Health

When Is Medical Cannabis Appropriate?

Getting some cannabis delivery is not like the movies. U.S. federal law prohibits the utilization of whole plant marijuana or its derivatives for any purpose. CBD derived from the hemp plant (< 0.3% THC) is legal under federal law to consume.

Many states allow THC use for medical purposes. Federal law regulating marijuana supersedes state laws. Due to this, people may be arrested and charged with possession in states where marijuana for medical use is legal.

Medical marijuana — also called medical cannabis — is a term for derivatives of the marijuana plant that are used to relieve serious and chronic symptoms.

Cannabis sativa contains more than 100 active compounds, but two are of interest for medical purposes: THC (delta-9 tetrahydrocannabinol) and CBD (cannabidiol).

THC (which stands for tetrahydrocannabinol) is the chemical that causes the “high” that goes alongside marijuana consumption. CBD-dominant strains have little or no THC, so patients report little or no if any alteration in consciousness.

Patients do, however, report many benefits of CBD, from relieving insomnia, anxiety, spasticity, and pain to treating potentially life-threatening conditions like epilepsy. One particular sort of childhood epilepsy called Dravet syndrome is nearly impossible to regulate but responds dramatically to a CBD-dominant strain of marijuana.

The most common use of medical marijuana within the US is for pain control. While marijuana isn’t strong enough for severe pain (for example, post-surgical pain or a broken bone), it’s quite effective for the chronic pain that plagues many Americans, especially as they age. A part of its allure is that it’s safer than opiates (it is impossible to overdose on and much less addictive) and it can take the place of NSAIDs like Advil or Aleve if people can’t take them thanks to problems with their kidneys or ulcers or Gastroesophageal reflux disease.

In particular, marijuana appears to ease the pain of multiple sclerosis, and nerve pain generally. This is often an area where few other options exist, and people that do, like Neurontin, Lyrica, or opiates are highly sedating. Patients claim that marijuana allows them to resume their previous activities without feeling completely out of it and disengaged.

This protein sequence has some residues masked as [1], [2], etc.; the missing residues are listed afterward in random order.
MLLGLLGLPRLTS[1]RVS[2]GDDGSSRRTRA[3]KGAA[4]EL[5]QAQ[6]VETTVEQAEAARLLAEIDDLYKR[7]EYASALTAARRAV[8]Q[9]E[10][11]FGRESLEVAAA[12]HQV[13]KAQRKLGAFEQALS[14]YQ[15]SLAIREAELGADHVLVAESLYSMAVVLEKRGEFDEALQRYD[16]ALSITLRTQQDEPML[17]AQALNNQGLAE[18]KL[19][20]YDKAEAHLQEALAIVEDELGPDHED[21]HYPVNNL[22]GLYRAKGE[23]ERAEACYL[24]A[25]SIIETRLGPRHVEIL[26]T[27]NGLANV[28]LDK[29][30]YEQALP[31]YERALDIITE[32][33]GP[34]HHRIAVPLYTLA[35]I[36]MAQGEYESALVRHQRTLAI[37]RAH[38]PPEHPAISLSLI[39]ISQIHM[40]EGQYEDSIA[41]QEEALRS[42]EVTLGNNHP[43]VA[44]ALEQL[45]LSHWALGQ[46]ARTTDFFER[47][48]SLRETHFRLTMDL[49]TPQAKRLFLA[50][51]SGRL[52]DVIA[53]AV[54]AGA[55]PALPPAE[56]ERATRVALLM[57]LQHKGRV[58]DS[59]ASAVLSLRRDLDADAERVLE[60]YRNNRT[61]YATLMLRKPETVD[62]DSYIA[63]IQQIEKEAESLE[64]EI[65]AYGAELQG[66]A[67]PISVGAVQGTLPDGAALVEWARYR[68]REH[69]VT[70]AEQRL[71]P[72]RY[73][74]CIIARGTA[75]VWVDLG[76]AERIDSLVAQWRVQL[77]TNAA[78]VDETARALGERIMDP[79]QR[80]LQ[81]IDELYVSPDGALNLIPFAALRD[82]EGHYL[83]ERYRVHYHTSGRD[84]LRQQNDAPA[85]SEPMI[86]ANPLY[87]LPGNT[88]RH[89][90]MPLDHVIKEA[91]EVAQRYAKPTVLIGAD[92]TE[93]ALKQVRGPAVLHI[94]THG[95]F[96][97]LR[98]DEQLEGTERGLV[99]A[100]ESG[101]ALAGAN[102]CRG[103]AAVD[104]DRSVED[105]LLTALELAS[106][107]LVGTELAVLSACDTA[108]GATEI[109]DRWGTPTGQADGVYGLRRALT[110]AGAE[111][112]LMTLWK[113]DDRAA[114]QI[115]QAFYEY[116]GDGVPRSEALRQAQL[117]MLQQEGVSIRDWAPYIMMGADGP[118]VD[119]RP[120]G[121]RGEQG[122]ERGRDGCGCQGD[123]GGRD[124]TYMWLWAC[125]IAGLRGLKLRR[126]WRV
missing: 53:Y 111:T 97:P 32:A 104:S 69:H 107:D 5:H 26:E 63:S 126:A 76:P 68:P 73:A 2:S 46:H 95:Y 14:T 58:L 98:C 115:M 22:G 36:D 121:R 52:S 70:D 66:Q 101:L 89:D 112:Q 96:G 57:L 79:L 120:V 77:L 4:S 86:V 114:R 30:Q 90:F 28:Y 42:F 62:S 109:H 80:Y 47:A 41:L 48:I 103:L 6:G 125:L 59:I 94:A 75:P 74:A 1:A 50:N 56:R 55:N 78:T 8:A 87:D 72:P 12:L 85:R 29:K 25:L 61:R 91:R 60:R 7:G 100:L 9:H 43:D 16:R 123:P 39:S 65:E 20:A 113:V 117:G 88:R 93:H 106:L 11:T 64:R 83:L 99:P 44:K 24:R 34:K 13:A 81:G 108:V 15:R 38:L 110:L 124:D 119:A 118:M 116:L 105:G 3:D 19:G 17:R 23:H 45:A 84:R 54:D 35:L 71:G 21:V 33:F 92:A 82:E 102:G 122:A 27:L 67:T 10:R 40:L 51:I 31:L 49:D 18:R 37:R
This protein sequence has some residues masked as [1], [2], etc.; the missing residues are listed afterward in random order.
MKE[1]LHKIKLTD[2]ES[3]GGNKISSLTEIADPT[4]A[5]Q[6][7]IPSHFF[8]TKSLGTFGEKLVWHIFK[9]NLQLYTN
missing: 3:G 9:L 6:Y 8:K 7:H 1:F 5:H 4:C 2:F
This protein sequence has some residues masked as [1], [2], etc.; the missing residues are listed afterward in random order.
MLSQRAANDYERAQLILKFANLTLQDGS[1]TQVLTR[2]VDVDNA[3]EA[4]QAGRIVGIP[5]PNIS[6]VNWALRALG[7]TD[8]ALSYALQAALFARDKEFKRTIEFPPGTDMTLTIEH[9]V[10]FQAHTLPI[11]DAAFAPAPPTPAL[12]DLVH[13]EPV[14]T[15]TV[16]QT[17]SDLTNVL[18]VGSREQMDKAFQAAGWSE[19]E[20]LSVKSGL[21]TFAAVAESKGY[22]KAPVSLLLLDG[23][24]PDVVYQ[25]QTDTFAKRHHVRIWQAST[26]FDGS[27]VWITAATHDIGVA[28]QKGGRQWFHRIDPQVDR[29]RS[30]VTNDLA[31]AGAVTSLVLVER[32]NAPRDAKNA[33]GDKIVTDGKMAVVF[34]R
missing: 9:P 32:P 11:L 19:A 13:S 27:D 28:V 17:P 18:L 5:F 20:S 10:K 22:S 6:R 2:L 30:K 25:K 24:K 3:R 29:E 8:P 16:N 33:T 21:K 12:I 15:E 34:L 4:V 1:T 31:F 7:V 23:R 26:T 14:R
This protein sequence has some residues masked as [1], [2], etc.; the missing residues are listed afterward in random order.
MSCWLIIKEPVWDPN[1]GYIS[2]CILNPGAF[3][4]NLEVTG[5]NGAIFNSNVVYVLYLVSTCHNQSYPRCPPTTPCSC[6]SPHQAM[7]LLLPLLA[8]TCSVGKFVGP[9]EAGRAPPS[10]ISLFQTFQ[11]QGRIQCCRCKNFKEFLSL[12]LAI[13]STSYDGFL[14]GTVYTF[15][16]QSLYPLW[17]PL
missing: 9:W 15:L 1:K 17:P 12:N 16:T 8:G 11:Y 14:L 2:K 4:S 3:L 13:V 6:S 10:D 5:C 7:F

Marijuana is claimed to be an incredible relaxant, and other people swear by its ability to reduce tremors in Parkinson’s disease. It’s also heard of its use quite successfully for fibromyalgia, endometriosis, interstitial cystitis, and most other conditions where the ultimate common pathway is chronic pain.

Marijuana is additionally wont to manage nausea and weight loss and can be used to treat glaucoma. A highly promising area of research is its use for posttraumatic stress disorder in veterans who are coming back from combat zones. Many veterans and their therapists report drastic improvement and clamor for more studies and a loosening of governmental restrictions on its study. Medical marijuana is additionally reported to assist patients affected by pain and wasting syndrome related to HIV, also as irritable bowel syndrome and Crohn’s disease.

This is not intended to be an inclusive list, but rather to offer a quick survey of the kinds of conditions that medical marijuana can provide relief. Like all remedies, claims of effectiveness should be critically evaluated and treated with caution.

To get medical marijuana, you will need to have a condition that qualifies for medical marijuana use (each state has its list of qualifying conditions), and a written recommendation from a licensed doctor in states where that’s legal. Your state can also require you to urge a medical marijuana ID card. Once you’ve got that card, you’ll buy medical marijuana at a store called a dispensary where you can pick it up or choose the cannabis delivery service.